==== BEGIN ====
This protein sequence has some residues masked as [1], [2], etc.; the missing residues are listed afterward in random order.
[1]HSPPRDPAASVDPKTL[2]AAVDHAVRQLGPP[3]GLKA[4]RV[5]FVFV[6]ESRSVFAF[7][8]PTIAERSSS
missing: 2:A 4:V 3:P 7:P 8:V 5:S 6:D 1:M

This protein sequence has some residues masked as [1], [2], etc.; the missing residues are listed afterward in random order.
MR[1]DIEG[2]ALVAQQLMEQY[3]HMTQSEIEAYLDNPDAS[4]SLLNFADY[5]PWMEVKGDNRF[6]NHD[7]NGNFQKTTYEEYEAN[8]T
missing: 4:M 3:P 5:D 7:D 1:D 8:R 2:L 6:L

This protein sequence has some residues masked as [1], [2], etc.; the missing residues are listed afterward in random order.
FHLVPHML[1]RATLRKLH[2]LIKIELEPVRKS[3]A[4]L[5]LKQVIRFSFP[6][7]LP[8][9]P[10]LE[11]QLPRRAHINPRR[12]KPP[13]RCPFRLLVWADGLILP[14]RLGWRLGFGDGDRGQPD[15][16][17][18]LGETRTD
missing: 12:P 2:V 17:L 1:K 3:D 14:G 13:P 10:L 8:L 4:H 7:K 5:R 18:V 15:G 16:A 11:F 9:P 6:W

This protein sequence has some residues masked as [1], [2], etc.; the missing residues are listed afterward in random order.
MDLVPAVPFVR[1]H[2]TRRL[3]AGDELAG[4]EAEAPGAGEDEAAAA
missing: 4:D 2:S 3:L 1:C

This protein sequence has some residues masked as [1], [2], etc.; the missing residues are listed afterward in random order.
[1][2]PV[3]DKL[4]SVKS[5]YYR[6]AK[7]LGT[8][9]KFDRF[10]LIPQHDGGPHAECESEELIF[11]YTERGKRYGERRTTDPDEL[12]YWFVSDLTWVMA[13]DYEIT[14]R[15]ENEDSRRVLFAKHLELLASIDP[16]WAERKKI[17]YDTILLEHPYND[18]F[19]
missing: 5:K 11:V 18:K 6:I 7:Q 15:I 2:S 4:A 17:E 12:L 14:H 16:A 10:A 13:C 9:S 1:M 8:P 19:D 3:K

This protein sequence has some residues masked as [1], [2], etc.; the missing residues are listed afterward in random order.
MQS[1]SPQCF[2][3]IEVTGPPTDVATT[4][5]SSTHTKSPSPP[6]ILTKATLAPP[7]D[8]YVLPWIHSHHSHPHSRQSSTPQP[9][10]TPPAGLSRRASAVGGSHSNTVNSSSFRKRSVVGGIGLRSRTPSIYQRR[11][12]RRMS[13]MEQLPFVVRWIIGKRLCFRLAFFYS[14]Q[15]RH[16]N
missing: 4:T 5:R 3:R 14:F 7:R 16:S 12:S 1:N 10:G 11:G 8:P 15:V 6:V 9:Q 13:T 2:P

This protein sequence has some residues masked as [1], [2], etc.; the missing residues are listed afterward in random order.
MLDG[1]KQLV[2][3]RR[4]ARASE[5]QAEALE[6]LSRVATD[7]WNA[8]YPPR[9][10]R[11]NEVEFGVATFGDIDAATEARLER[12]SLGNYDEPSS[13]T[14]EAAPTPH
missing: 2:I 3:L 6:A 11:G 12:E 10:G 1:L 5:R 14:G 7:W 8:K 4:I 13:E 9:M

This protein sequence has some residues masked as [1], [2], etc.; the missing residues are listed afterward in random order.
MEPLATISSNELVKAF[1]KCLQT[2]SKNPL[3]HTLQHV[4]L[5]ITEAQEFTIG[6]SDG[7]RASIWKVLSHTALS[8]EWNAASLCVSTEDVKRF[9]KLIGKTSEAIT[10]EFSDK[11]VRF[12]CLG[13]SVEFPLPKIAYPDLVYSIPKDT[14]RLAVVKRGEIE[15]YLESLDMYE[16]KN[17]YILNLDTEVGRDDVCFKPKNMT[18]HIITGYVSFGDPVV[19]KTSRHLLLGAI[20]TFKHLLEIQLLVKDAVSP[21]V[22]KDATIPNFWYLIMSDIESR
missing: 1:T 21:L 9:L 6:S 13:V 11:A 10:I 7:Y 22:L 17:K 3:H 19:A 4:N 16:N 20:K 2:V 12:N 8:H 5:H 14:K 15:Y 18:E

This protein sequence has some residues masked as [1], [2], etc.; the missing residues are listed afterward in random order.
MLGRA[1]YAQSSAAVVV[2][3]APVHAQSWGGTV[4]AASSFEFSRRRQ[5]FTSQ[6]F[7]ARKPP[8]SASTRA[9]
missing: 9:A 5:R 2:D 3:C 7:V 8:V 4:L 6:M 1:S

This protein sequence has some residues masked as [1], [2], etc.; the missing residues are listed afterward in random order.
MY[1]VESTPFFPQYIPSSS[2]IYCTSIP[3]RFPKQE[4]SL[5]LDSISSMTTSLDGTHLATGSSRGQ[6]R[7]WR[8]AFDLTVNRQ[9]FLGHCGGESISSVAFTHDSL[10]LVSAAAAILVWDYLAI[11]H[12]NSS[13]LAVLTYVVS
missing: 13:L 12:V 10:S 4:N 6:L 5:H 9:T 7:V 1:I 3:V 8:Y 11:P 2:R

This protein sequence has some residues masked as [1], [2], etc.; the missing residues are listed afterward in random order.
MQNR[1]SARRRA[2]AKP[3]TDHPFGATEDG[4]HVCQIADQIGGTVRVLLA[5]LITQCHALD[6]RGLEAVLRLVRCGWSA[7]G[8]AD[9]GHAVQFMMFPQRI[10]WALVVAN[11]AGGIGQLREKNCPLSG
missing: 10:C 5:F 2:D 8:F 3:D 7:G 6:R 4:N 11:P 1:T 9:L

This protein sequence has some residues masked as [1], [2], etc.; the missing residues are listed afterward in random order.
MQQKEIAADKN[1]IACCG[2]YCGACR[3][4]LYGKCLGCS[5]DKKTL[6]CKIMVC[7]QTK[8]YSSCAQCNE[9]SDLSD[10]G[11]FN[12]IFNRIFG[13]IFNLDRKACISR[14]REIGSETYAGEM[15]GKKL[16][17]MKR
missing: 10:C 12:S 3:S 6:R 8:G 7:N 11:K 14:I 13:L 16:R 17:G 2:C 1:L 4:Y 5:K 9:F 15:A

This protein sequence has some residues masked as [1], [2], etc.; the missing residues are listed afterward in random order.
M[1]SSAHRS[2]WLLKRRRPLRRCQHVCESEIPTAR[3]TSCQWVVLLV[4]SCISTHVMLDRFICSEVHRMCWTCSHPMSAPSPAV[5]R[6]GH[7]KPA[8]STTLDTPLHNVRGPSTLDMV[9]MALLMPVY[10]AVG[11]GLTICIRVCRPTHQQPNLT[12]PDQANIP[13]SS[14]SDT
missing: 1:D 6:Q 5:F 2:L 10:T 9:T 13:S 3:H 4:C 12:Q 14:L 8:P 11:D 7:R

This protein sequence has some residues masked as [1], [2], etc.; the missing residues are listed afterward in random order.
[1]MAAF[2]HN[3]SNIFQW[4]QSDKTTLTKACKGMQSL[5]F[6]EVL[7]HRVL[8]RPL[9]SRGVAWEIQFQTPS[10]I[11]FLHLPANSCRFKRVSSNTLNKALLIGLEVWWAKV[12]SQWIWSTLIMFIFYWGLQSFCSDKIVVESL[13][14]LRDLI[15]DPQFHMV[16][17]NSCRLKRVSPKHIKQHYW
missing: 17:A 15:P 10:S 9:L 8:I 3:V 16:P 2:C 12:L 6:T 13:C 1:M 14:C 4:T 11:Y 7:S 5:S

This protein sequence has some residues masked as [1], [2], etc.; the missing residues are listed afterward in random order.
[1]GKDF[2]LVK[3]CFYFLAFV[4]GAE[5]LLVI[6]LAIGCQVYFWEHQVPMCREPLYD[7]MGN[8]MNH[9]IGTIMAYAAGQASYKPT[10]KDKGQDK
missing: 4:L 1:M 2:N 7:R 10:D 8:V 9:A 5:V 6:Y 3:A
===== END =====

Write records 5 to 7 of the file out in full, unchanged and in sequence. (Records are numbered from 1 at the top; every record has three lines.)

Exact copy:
This protein sequence has some residues masked as [1], [2], etc.; the missing residues are listed afterward in random order.
[1][2]PV[3]DKL[4]SVKS[5]YYR[6]AK[7]LGT[8][9]KFDRF[10]LIPQHDGGPHAECESEELIF[11]YTERGKRYGERRTTDPDEL[12]YWFVSDLTWVMA[13]DYEIT[14]R[15]ENEDSRRVLFAKHLELLASIDP[16]WAERKKI[17]YDTILLEHPYND[18]F[19]
missing: 5:K 11:V 18:K 6:I 7:Q 15:I 2:S 4:A 17:E 12:L 14:H 16:A 10:A 13:C 9:S 1:M 8:P 19:D 3:K

This protein sequence has some residues masked as [1], [2], etc.; the missing residues are listed afterward in random order.
MQS[1]SPQCF[2][3]IEVTGPPTDVATT[4][5]SSTHTKSPSPP[6]ILTKATLAPP[7]D[8]YVLPWIHSHHSHPHSRQSSTPQP[9][10]TPPAGLSRRASAVGGSHSNTVNSSSFRKRSVVGGIGLRSRTPSIYQRR[11][12]RRMS[13]MEQLPFVVRWIIGKRLCFRLAFFYS[14]Q[15]RH[16]N
missing: 4:T 5:R 3:R 14:F 7:R 16:S 12:S 1:N 10:G 11:G 8:P 15:V 6:V 9:Q 13:T 2:P

This protein sequence has some residues masked as [1], [2], etc.; the missing residues are listed afterward in random order.
MLDG[1]KQLV[2][3]RR[4]ARASE[5]QAEALE[6]LSRVATD[7]WNA[8]YPPR[9][10]R[11]NEVEFGVATFGDIDAATEARLER[12]SLGNYDEPSS[13]T[14]EAAPTPH
missing: 2:I 3:L 6:A 11:G 12:E 10:G 1:L 5:R 14:G 7:W 8:K 4:I 13:E 9:M